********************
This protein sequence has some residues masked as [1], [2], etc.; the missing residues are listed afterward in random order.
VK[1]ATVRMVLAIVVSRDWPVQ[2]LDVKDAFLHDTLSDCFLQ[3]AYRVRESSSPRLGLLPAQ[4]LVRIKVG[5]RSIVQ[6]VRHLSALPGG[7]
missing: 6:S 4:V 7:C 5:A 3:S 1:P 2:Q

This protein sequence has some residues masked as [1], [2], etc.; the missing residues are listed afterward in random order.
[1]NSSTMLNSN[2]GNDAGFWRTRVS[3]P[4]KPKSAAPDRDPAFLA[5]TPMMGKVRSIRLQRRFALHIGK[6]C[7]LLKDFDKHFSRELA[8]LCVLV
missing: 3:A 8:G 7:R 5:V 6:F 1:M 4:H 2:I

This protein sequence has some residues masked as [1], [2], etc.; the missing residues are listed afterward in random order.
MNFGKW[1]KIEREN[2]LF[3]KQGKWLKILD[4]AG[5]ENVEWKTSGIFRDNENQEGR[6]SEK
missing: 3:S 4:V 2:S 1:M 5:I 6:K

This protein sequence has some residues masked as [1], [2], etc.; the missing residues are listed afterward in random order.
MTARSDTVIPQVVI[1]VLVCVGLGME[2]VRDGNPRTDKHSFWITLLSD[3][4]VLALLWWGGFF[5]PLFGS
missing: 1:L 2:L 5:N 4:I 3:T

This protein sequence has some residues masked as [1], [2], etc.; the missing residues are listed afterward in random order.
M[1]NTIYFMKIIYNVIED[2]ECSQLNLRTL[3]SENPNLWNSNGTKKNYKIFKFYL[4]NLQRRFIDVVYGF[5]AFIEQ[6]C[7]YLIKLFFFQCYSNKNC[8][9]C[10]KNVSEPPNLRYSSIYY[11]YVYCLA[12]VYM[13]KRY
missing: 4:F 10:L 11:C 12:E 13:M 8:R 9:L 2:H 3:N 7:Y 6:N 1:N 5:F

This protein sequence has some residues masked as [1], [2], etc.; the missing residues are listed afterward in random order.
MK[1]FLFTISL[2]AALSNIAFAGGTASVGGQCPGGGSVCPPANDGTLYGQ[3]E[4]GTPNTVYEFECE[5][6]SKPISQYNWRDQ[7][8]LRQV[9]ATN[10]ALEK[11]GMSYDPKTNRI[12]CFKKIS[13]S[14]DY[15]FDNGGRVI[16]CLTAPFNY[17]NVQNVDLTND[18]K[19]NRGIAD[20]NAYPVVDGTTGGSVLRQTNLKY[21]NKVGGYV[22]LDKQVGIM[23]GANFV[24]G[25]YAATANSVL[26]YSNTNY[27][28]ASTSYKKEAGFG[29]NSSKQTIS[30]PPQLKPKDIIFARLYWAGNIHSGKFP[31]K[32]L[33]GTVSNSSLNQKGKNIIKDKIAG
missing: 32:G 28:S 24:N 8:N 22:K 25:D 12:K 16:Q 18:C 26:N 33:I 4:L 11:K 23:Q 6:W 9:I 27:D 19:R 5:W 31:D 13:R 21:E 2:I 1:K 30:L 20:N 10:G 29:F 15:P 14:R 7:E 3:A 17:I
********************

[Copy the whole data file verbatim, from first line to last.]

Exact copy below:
This protein sequence has some residues masked as [1], [2], etc.; the missing residues are listed afterward in random order.
VK[1]ATVRMVLAIVVSRDWPVQ[2]LDVKDAFLHDTLSDCFLQ[3]AYRVRESSSPRLGLLPAQ[4]LVRIKVG[5]RSIVQ[6]VRHLSALPGG[7]
missing: 6:S 4:V 7:C 5:A 3:S 1:P 2:Q

This protein sequence has some residues masked as [1], [2], etc.; the missing residues are listed afterward in random order.
[1]NSSTMLNSN[2]GNDAGFWRTRVS[3]P[4]KPKSAAPDRDPAFLA[5]TPMMGKVRSIRLQRRFALHIGK[6]C[7]LLKDFDKHFSRELA[8]LCVLV
missing: 3:A 8:G 7:R 5:V 6:F 1:M 4:H 2:I

This protein sequence has some residues masked as [1], [2], etc.; the missing residues are listed afterward in random order.
MNFGKW[1]KIEREN[2]LF[3]KQGKWLKILD[4]AG[5]ENVEWKTSGIFRDNENQEGR[6]SEK
missing: 3:S 4:V 2:S 1:M 5:I 6:K

This protein sequence has some residues masked as [1], [2], etc.; the missing residues are listed afterward in random order.
MTARSDTVIPQVVI[1]VLVCVGLGME[2]VRDGNPRTDKHSFWITLLSD[3][4]VLALLWWGGFF[5]PLFGS
missing: 1:L 2:L 5:N 4:I 3:T

This protein sequence has some residues masked as [1], [2], etc.; the missing residues are listed afterward in random order.
M[1]NTIYFMKIIYNVIED[2]ECSQLNLRTL[3]SENPNLWNSNGTKKNYKIFKFYL[4]NLQRRFIDVVYGF[5]AFIEQ[6]C[7]YLIKLFFFQCYSNKNC[8][9]C[10]KNVSEPPNLRYSSIYY[11]YVYCLA[12]VYM[13]KRY
missing: 4:F 10:L 11:C 12:E 13:M 8:R 9:L 2:H 3:N 7:Y 6:N 1:N 5:F

This protein sequence has some residues masked as [1], [2], etc.; the missing residues are listed afterward in random order.
MK[1]FLFTISL[2]AALSNIAFAGGTASVGGQCPGGGSVCPPANDGTLYGQ[3]E[4]GTPNTVYEFECE[5][6]SKPISQYNWRDQ[7][8]LRQV[9]ATN[10]ALEK[11]GMSYDPKTNRI[12]CFKKIS[13]S[14]DY[15]FDNGGRVI[16]CLTAPFNY[17]NVQNVDLTND[18]K[19]NRGIAD[20]NAYPVVDGTTGGSVLRQTNLKY[21]NKVGGYV[22]LDKQVGIM[23]GANFV[24]G[25]YAATANSVL[26]YSNTNY[27][28]ASTSYKKEAGFG[29]NSSKQTIS[30]PPQLKPKDIIFARLYWAGNIHSGKFP[31]K[32]L[33]GTVSNSSLNQKGKNIIKDKIAG
missing: 32:G 28:S 24:N 8:N 22:K 25:D 12:K 16:Q 18:C 26:N 33:I 4:L 11:K 23:Q 6:W 9:I 27:D 19:R 5:W 31:D 13:R 21:E 2:I 1:K 30:L 20:N 10:G 29:F 15:P 14:R 7:E 3:A 17:I